This is perfect. There may be some people now going "Wait, talking about men on Women's Day? That's ridiculous, this is a day for women."
But, no, it isn't actually a day "for women".
See, Martin Luther King Day is a day which was inspired by and celebrates Martin Luther King, but it's not just "for him", it's "from him. He's not the only person allowed to speak (which is good, because he's dead, it would be a long moment of silence if only he could speak). But, it's about what he stood for.
These women's days are about what women stand for, and that is equality. You don't create equality through oppression and ostracization. You do it with assimilation, and co-operation.
Now, I'm sure there are some people out there who still go overboard, and think men aren't allowed to have equality or think that Women's Day is for women, and not for men, and we should segregate and keep to our own days.
But, to me, this is a sign that perhaps "pop feminism", whilst not disappearing, is a bubble that is slowly deflating.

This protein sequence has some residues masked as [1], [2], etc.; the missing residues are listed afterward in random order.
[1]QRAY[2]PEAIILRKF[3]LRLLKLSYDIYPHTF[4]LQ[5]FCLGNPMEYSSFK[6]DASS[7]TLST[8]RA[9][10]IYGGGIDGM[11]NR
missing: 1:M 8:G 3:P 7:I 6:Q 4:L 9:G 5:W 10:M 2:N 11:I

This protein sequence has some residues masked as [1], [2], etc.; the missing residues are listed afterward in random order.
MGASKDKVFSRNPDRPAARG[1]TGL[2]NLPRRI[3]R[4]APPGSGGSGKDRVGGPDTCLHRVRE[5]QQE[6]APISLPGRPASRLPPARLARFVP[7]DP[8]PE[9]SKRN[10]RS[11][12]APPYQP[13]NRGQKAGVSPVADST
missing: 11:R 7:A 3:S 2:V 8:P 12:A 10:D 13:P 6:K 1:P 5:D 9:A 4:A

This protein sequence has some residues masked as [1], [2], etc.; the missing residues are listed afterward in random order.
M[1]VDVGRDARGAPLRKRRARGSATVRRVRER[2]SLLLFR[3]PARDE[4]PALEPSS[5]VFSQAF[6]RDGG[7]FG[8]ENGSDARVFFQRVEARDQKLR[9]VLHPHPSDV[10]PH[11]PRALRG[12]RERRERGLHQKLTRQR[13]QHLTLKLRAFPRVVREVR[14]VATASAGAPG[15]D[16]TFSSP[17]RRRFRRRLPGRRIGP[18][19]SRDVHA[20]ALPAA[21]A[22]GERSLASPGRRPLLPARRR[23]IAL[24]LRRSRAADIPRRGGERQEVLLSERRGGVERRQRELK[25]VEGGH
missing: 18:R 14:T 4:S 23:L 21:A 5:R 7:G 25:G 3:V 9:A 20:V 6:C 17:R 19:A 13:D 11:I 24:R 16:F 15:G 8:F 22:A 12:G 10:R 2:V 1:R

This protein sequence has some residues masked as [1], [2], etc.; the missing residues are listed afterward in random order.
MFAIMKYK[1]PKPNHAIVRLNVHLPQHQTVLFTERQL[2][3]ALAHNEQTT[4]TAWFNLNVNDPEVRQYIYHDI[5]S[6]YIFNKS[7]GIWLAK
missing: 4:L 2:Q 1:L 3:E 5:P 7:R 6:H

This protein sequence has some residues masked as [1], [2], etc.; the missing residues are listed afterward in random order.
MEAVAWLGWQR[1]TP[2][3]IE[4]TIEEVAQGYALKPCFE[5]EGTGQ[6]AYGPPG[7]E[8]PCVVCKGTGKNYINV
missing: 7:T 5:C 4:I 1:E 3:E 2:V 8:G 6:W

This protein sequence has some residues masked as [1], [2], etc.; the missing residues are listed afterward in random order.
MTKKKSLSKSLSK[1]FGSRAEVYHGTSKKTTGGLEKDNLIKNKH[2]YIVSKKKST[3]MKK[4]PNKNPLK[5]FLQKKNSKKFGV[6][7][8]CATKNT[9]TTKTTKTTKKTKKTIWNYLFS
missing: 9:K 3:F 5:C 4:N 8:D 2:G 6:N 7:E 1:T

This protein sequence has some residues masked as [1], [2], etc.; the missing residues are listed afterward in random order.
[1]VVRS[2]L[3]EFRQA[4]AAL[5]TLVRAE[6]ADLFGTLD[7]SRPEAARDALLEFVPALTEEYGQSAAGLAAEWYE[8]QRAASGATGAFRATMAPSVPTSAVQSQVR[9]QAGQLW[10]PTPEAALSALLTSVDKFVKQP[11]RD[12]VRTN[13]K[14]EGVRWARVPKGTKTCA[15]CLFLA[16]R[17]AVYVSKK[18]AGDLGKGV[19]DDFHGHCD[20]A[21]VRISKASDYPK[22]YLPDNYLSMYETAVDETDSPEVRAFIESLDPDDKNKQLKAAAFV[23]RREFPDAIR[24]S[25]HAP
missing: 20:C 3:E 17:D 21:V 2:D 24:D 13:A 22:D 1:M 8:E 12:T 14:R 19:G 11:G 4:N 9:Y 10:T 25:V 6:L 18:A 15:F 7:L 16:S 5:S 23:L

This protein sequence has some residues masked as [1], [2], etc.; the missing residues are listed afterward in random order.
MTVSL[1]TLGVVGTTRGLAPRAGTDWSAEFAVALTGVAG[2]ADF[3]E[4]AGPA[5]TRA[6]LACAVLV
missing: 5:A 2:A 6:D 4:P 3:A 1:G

In conclusion, since this is a bit of a lazy, one-note post, I decided that I would include some official International Women's Day links, so, if you want to learn more about the values behind International Women's Day, I highly recommend that you check out the official website where they explain it in their own words.
And finally, before you go, I signed to host an official International Women's Day #BeBoldForChange campaign here on the site, where you can help accelerate gender parity by committing to bold action.
Until Next Time, I'm the Absurd Word Nerd, asking you . . . please, fill out this small form, and commit to equality for the future.